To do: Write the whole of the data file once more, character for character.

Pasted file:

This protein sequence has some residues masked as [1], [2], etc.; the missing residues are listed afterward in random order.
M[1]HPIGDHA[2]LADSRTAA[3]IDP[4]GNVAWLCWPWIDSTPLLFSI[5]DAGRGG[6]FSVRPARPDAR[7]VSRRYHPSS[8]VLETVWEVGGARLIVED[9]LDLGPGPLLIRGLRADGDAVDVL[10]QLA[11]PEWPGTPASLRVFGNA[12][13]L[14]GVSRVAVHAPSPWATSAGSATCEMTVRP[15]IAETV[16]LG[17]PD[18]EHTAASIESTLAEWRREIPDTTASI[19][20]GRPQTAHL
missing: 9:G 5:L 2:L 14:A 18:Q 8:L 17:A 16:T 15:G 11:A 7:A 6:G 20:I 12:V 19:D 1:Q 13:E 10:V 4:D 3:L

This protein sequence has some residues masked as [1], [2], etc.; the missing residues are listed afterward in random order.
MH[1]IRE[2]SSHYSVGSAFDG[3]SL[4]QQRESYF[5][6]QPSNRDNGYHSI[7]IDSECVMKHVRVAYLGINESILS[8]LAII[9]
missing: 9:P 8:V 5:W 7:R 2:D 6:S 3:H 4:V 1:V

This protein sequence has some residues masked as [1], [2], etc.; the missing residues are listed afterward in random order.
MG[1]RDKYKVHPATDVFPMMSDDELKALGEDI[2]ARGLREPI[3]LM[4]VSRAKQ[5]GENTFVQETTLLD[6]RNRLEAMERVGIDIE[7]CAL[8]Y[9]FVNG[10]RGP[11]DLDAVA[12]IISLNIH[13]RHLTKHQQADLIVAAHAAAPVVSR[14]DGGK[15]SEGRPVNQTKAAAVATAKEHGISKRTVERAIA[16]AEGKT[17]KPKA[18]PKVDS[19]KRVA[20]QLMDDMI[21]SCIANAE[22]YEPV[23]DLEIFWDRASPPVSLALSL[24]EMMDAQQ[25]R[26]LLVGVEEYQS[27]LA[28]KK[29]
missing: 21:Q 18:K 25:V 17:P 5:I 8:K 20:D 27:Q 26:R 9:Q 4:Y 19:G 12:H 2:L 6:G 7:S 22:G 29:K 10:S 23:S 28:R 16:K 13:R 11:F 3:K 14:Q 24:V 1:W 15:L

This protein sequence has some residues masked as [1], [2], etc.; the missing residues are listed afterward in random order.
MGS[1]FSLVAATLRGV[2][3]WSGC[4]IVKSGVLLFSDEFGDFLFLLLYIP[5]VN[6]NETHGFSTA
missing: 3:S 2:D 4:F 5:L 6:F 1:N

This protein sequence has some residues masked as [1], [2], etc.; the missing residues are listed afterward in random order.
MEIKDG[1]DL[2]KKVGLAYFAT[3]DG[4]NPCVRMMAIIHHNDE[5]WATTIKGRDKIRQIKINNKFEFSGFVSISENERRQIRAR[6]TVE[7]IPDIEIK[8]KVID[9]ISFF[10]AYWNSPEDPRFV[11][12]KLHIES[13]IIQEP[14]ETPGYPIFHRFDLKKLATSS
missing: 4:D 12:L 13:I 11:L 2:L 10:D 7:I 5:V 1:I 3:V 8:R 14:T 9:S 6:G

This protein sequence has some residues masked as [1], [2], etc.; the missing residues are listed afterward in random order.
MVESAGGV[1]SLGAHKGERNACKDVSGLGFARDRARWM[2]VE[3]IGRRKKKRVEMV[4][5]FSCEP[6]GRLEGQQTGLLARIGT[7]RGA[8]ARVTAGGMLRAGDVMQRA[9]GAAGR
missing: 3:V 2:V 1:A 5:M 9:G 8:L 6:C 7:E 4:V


This protein sequence has some residues masked as [1], [2], etc.; the missing residues are listed afterward in random order.
M[1]HPIGDHA[2]LADSRTAA[3]IDP[4]GNVAWLCWPWIDSTPLLFSI[5]DAGRGG[6]FSVRPARPDAR[7]VSRRYHPSS[8]VLETVWEVGGARLIVED[9]LDLGPGPLLIRGLRADGDAVDVL[10]QLA[11]PEWPGTPASLRVFGNA[12][13]L[14]GVSRVAVHAPSPWATSAGSATCEMTVRP[15]IAETV[16]LG[17]PD[18]EHTAASIESTLAEWRREIPDTTASI[19][20]GRPQTAHL
missing: 9:G 5:L 2:L 14:A 18:Q 8:L 17:A 16:T 15:G 11:A 7:A 6:G 20:I 12:V 19:D 1:Q 13:E 10:V 4:D 3:L

This protein sequence has some residues masked as [1], [2], etc.; the missing residues are listed afterward in random order.
MH[1]IRE[2]SSHYSVGSAFDG[3]SL[4]QQRESYF[5][6]QPSNRDNGYHSI[7]IDSECVMKHVRVAYLGINESILS[8]LAII[9]
missing: 9:P 8:V 5:W 7:R 2:D 6:S 3:H 4:V 1:V

This protein sequence has some residues masked as [1], [2], etc.; the missing residues are listed afterward in random order.
MG[1]RDKYKVHPATDVFPMMSDDELKALGEDI[2]ARGLREPI[3]LM[4]VSRAKQ[5]GENTFVQETTLLD[6]RNRLEAMERVGIDIE[7]CAL[8]Y[9]FVNG[10]RGP[11]DLDAVA[12]IISLNIH[13]RHLTKHQQADLIVAAHAAAPVVSR[14]DGGK[15]SEGRPVNQTKAAAVATAKEHGISKRTVERAIA[16]AEGKT[17]KPKA[18]PKVDS[19]KRVA[20]QLMDDMI[21]SCIANAE[22]YEPV[23]DLEIFWDRASPPVSLALSL[24]EMMDAQQ[25]R[26]LLVGVEEYQS[27]LA[28]KK[29]
missing: 21:Q 18:K 25:V 17:P 5:I 8:K 20:D 27:Q 26:R 9:Q 4:Y 19:G 12:H 2:L 6:G 7:S 22:G 29:K 10:S 23:S 28:R 16:K 13:R 11:F 3:K 14:Q 24:V 1:W 15:L

This protein sequence has some residues masked as [1], [2], etc.; the missing residues are listed afterward in random order.
MGS[1]FSLVAATLRGV[2][3]WSGC[4]IVKSGVLLFSDEFGDFLFLLLYIP[5]VN[6]NETHGFSTA
missing: 3:S 2:D 4:F 5:L 6:F 1:N

This protein sequence has some residues masked as [1], [2], etc.; the missing residues are listed afterward in random order.
MEIKDG[1]DL[2]KKVGLAYFAT[3]DG[4]NPCVRMMAIIHHNDE[5]WATTIKGRDKIRQIKINNKFEFSGFVSISENERRQIRAR[6]TVE[7]IPDIEIK[8]KVID[9]ISFF[10]AYWNSPEDPRFV[11][12]KLHIES[13]IIQEP[14]ETPGYPIFHRFDLKKLATSS
missing: 4:D 12:L 13:I 11:L 2:L 10:D 7:I 5:V 1:I 3:V 8:R 14:T 9:S 6:G

This protein sequence has some residues masked as [1], [2], etc.; the missing residues are listed afterward in random order.
MVESAGGV[1]SLGAHKGERNACKDVSGLGFARDRARWM[2]VE[3]IGRRKKKRVEMV[4][5]FSCEP[6]GRLEGQQTGLLARIGT[7]RGA[8]ARVTAGGMLRAGDVMQRA[9]GAAGR
missing: 3:V 2:V 1:A 5:M 9:G 8:L 6:C 7:E 4:V